As the broader digital-currency market garners wider attention, the most popular of the cohort, bitcoin, is facing its fiercest challenge for cryptocurrency supremacy in its brief history.
The No. 1 cyber asset was trading at around $15,000, but down from its mid-December peak near $20,000. Bitcoin futures for January XBTF8, +0.90% on Cboe Global Markets Inc. CBOE, -1.48% settled at $15,055, up 3.5%, while futures BTCF8, +2.86% traded on CME Group Inc. CME, -0.86% for the same month finished with a 2.7% gain at $14,855.
However, bitcoin BTCUSD, +2.17% despite a late-session jump following a report on Tuesday that Peter Thiel’s hedge fund has built a large stake in bitcoin, has been under pressure from a cadre of coins that threaten to supplant it as the most used virtual asset. It is a challenge that the cryptographically produced currency hasn’t faced since its debut in 2009.
Recent surges in Ethereum’s Ether coins and Ripple Labs’s respective assets are threatening to knock bitcoin off its pedestal atop the digital currency pecking order.
According to CoinMarketCap.com, bitcoin’s share of the cyber-unit market slipped to about 36% at its nadir, representing it lowest share ever even as the total value of all digital currencies hit a record peak at about $650 billion (see chart below):
It has been anticipated by some bitcoin bears that the asset would eventually be surpassed by Ethereum, which has been the second-most valued crypto, but a run-up for Ether coins and, recently, Ripple could see either overtake bitcoin in a switch referred to in digital-currency circles as the flippening.
Market participants say there should be little surprise that after the dazzling year bitcoin had in 2017, up 1,300%, takes a back seat to some if its slightly lesser-known rivals. Moreover, critics argue that bitcoin has a number of shortcomings that make its rivals better suited to assume the digital mantle in coming months and years.
Here are three contenders that could usurp the bitcoin king and realize the flippening (a term that has been used to describe Ethereum’s overtaking bitcoin):
1). Bitcoin Cash ($46 billion)
The biggest knocks on bitcoin are the slow speed of transaction processing and the costs incurred by digital miners in supporting the blockchain, the decentralized, record-keeping technology that underlies all cryptocurrencies.
Bitcoin cash supporters intended on fixing those problems via a so-called hard fork in August that created the bitcoin rival that today boasts a market value of $46 billion, compared with bitcoin core’s $260 billion value. In other words, bitcoin cash is about one-sixth the value its larger cousin.
Known as “Bitcoin Jesus,” Roger Ver has been a big backer of bitcoin cash, saying that it is a better tool for transacting business than the original.
2). Ethererum ($87 billion)
Ethereum, sometimes synonymously referred to as Ether, has been on a tear. Ether coins boast a total value of $82 billion. The Ethereum blockchain is noted for the ease with which software developer’s can write smart contracts atop the Ethereum protocol. Those include contracts that can help facilitate the documentation and sale of properties without a broker.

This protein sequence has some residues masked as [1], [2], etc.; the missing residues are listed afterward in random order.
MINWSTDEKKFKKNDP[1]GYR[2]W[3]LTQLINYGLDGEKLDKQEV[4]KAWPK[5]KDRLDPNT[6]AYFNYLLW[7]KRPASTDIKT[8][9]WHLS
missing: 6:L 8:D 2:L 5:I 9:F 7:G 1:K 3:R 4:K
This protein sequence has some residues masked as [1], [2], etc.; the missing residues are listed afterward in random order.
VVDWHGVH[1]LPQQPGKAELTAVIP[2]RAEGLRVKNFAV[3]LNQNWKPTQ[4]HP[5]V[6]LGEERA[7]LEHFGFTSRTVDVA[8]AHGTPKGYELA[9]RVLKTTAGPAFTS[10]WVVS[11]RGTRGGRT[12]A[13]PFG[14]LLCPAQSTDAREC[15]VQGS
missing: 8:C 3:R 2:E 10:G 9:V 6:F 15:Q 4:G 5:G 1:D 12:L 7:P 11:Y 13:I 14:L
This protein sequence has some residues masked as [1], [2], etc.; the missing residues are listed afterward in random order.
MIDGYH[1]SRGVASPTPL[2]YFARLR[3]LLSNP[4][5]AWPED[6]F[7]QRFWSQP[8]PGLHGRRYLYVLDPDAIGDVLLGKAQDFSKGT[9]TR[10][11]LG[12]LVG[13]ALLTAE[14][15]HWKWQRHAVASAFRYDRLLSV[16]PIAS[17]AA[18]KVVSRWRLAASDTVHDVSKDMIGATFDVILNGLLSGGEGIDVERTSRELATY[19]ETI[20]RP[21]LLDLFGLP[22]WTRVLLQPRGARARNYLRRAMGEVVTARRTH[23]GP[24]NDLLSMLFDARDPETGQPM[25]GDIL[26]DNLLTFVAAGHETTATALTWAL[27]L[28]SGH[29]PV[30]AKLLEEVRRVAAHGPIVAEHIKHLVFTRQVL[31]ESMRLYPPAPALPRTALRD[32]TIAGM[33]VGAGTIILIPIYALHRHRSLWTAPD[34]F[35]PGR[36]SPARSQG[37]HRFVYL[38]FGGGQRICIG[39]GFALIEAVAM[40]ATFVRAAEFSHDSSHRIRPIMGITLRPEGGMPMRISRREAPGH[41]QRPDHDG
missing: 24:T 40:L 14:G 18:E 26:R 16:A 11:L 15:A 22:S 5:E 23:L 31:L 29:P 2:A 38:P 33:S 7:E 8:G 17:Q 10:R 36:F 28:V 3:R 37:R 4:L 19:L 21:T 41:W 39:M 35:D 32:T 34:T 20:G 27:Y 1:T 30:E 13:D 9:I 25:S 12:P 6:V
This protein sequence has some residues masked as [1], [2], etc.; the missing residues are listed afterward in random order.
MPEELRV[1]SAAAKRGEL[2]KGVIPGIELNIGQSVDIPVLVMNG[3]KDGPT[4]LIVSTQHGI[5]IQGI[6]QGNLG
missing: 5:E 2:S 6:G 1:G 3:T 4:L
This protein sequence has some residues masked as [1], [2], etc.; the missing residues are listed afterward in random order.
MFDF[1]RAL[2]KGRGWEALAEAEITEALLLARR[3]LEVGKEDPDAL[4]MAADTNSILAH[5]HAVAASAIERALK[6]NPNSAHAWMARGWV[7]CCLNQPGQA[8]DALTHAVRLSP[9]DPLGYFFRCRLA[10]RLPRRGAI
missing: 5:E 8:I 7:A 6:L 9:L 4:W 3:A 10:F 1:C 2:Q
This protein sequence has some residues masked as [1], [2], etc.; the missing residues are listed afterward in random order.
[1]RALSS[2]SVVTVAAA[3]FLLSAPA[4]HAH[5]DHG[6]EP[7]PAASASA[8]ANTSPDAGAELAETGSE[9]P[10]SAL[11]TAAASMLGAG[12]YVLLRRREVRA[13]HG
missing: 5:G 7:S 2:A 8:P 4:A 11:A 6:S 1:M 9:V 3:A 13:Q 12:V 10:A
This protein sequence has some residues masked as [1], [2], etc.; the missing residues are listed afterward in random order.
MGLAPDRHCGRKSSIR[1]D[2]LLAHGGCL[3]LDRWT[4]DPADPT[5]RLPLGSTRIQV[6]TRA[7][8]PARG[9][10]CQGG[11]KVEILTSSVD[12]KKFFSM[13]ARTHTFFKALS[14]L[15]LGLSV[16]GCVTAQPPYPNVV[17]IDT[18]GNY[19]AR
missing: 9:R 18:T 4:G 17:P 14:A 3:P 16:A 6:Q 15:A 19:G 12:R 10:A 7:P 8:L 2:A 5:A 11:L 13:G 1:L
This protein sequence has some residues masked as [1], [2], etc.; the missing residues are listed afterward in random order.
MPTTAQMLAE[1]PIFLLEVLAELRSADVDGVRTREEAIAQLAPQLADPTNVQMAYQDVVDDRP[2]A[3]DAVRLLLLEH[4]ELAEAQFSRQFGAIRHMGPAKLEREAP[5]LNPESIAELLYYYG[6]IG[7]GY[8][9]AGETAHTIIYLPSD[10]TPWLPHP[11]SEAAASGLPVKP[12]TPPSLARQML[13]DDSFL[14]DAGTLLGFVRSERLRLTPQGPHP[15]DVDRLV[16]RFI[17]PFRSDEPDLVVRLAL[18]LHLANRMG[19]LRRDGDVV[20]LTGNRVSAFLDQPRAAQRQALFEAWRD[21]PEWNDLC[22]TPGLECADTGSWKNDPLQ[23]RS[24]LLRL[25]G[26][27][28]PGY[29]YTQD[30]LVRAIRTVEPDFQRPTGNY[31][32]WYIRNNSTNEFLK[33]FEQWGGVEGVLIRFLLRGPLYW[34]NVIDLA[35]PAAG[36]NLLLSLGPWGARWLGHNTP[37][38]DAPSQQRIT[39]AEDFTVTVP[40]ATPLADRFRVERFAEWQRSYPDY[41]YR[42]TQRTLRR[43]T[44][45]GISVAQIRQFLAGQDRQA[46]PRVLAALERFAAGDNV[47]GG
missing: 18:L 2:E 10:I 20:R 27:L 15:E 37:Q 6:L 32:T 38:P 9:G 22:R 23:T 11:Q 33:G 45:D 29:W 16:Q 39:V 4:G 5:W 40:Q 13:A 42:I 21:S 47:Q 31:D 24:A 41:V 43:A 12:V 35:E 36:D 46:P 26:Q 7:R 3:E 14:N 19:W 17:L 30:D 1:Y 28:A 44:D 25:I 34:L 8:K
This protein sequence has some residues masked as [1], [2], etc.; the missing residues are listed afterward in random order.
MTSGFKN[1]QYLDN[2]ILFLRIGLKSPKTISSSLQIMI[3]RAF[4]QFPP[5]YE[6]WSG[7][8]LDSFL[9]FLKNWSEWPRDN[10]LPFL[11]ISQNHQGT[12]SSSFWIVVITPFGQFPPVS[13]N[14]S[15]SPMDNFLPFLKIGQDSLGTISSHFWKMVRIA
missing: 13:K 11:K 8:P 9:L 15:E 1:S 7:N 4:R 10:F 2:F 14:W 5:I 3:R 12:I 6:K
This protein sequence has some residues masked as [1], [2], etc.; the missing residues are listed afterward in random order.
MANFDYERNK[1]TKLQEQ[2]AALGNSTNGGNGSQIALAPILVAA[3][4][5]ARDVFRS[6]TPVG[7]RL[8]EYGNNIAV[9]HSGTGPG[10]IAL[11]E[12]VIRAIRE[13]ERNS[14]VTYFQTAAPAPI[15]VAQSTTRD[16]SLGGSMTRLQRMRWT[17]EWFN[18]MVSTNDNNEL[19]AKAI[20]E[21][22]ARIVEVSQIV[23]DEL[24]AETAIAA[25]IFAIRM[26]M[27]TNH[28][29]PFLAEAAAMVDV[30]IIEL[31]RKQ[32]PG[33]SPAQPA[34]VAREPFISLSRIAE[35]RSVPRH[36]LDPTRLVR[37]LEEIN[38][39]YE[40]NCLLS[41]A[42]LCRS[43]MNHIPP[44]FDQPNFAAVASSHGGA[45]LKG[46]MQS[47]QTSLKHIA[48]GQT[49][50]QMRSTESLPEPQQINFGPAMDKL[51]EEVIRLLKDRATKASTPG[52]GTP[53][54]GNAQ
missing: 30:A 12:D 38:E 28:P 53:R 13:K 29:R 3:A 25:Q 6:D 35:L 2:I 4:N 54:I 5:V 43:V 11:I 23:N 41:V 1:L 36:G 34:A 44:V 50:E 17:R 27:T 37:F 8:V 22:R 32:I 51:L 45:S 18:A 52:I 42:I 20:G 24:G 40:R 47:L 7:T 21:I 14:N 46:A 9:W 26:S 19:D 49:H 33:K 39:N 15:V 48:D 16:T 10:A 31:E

Ethereum transactions can be confirmed in seconds by the community of miners who underpin the currency, versus minutes for bitcoin core. The allure of bespoke contracts on Ethereum also has helped to give rise to so-called initial coin offerings, or ICOs, which are often atop the Ethereum blockchain. ICOs have been a popular way of using virtual currencies to fund crypto-related ventures.
3). Ripple coins ($94 billion, or $245 billion including units owned by Ripple Labs)
San Francisco-based Ripple launched in 2012 and is unlike most of its peers. It is a centralized ledger of transactions intended to serve as a conduit for bank-to-bank payments. Ripple transactions also are measured in seconds versus minutes for bitcoin. Bitcoin purists’s biggest criticism of this rival is that it is centralized, meaning that someone still acts a third party between transactions and that the company caters to financial establishment.
Here are how some other industry participants told MarketWatch they are thinking about bitcoin’s dominance in 2018:
“Ripple’s recent meteoric surge is a particularly good example of this. Also the recent surge in Litecoin, which prompted the founder of Litecoin to sell all of his coins, is a good example of hyper speculation in less known, yet still highly liquid, cryptocurrencies. People are chasing momentum and short term gains. It’s really that simple,”—Christopher Grey, co-founder and COO of enterprise software firm CapLinked
“Some market commentators think this signifies a structural change, akin to a “flippening” in that the project isn’t keeping pace with more nimble competitors. It’s too early to tell whether this is more than short-term market noise, but one thing is for sure: Bitcoin is the most resilient project in the world and has a long history of confounding its naysayers!”—Rob Viglione, co-founder of ZenCash
“After the initial excitement surrounding bitcoin, investors are becoming more sophisticated about the crypto markets and realizing that there is more than just bitcoin. In 2018, there will be a flight to quality in cryptoassets as investors become savvier and seek to understand the long term utility and function of their potential investments,”–Tor Bair, head of growth and marketing strategy at Enigma, a scalable privacy protocol